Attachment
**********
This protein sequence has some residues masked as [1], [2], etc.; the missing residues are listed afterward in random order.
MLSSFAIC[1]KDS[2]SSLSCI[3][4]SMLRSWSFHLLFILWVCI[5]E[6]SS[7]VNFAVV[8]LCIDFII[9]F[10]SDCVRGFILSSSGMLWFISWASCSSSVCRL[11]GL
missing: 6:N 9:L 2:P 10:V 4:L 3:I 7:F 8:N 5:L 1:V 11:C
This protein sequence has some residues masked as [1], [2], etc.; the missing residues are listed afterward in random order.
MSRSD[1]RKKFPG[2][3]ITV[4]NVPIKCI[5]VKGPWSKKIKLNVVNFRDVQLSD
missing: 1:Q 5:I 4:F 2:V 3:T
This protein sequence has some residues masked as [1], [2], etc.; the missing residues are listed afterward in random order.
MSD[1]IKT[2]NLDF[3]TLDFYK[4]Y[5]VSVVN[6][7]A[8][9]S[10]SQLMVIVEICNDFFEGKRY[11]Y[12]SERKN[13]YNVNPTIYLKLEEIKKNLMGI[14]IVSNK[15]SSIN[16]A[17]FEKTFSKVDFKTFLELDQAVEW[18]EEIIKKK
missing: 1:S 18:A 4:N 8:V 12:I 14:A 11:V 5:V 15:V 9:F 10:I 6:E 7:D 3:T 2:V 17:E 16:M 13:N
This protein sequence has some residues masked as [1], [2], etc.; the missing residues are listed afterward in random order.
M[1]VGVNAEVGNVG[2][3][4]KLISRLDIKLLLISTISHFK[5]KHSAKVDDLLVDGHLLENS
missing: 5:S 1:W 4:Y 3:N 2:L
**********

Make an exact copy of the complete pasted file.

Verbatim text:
This protein sequence has some residues masked as [1], [2], etc.; the missing residues are listed afterward in random order.
MLSSFAIC[1]KDS[2]SSLSCI[3][4]SMLRSWSFHLLFILWVCI[5]E[6]SS[7]VNFAVV[8]LCIDFII[9]F[10]SDCVRGFILSSSGMLWFISWASCSSSVCRL[11]GL
missing: 6:N 9:L 2:P 10:V 4:L 3:I 7:F 8:N 5:L 1:V 11:C
This protein sequence has some residues masked as [1], [2], etc.; the missing residues are listed afterward in random order.
MSRSD[1]RKKFPG[2][3]ITV[4]NVPIKCI[5]VKGPWSKKIKLNVVNFRDVQLSD
missing: 1:Q 5:I 4:F 2:V 3:T
This protein sequence has some residues masked as [1], [2], etc.; the missing residues are listed afterward in random order.
MSD[1]IKT[2]NLDF[3]TLDFYK[4]Y[5]VSVVN[6][7]A[8][9]S[10]SQLMVIVEICNDFFEGKRY[11]Y[12]SERKN[13]YNVNPTIYLKLEEIKKNLMGI[14]IVSNK[15]SSIN[16]A[17]FEKTFSKVDFKTFLELDQAVEW[18]EEIIKKK
missing: 1:S 18:A 4:N 8:V 12:I 14:A 11:V 5:V 15:V 9:F 10:I 6:E 7:D 3:T 2:V 17:E 16:M 13:N
This protein sequence has some residues masked as [1], [2], etc.; the missing residues are listed afterward in random order.
M[1]VGVNAEVGNVG[2][3][4]KLISRLDIKLLLISTISHFK[5]KHSAKVDDLLVDGHLLENS
missing: 5:S 1:W 4:Y 3:N 2:L